|Yay, a hat trick score from amongst my favourite posters.|
I hadn't heard of Masanobu Fukuoka - he sounds very cool! Something to chase up next time I go to Japan.
My favourite gardening writer is Jackie French. I like her because she's Australian, which means she understands my local conditions, and because she is quite slapdash and laid back, which suits my gardening style. She often validates what I just feel to be right, ideas that go against the orthodoxy of gardening. She makes gardening seem easy, which I like too because I sometimes get overwhelmed by what I have taken on!
She talks about 'almost self-sufficiency', which I really like, because it takes the pressure off trying to reach some perfect ideal of self-sufficiency. Rather, the aim to is do what you can, with the understanding that every lettuce you grow in your back yard is a contribution in so many ways - to the environment by reducing water consumption and greenhouse emissions, to your own health, but perhaps most importantly to a deep sense of satisfaction at having nurtured something which then nurtures you. She has a dream that every suburban back yard has at least a little vegie patch and a bunch of fruit trees, that street trees are fruit and nut trees, that all the fantastic arable land that we waste in australia with lawns and 'entertaining areas' is put to use.
And she does all this in a chatty, fun, engaging style, unlike Bill Mollison who is brilliant but a bit ponderous and up himself. I just watched an interview with him tonight and I was disappointed by how much of an egotistical prick he is.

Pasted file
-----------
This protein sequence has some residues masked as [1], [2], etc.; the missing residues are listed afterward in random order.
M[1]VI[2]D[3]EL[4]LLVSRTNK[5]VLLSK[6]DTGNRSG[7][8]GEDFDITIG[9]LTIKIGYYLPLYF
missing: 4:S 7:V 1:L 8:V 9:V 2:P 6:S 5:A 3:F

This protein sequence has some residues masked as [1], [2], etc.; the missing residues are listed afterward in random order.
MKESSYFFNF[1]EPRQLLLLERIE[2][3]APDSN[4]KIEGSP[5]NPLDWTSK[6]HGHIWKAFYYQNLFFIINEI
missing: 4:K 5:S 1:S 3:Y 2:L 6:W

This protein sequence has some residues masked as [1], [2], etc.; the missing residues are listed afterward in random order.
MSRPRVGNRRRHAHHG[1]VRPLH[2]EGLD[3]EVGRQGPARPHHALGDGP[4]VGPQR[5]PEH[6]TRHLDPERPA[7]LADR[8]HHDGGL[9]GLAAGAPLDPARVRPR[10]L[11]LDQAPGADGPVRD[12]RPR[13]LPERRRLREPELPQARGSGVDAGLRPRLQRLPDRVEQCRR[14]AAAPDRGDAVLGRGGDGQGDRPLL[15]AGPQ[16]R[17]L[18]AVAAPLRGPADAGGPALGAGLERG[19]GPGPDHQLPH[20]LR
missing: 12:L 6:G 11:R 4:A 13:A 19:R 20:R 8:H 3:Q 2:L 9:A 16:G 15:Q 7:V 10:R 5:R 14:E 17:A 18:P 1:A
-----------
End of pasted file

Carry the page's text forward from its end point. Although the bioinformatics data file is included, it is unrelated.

Sorry if this is all a bit off topic. I guess, to bring it more on topic, something that I would really like to see is local governments, or even the state government, being more proactive about encouraging people to grow even just a small part of their own food - maybe by giving small water restriction exemptions or rainwater tanks to those people who grow vegies. I would love to see more local planning around community gardens and food - I am hoping that the food collective we have joined will focus on locally grown food (I think that's the plan). I live in a pretty awful street, on a main road across from an industrial estate, so most of my local action energy is devoted to trying to reduce air pollution from the factories, but one day I would like to be more involved in other kinds of local sustainability initiatives (not sure why I am so obsessed with the food thing! I guess I just think it is a really neglected area of environmental activism).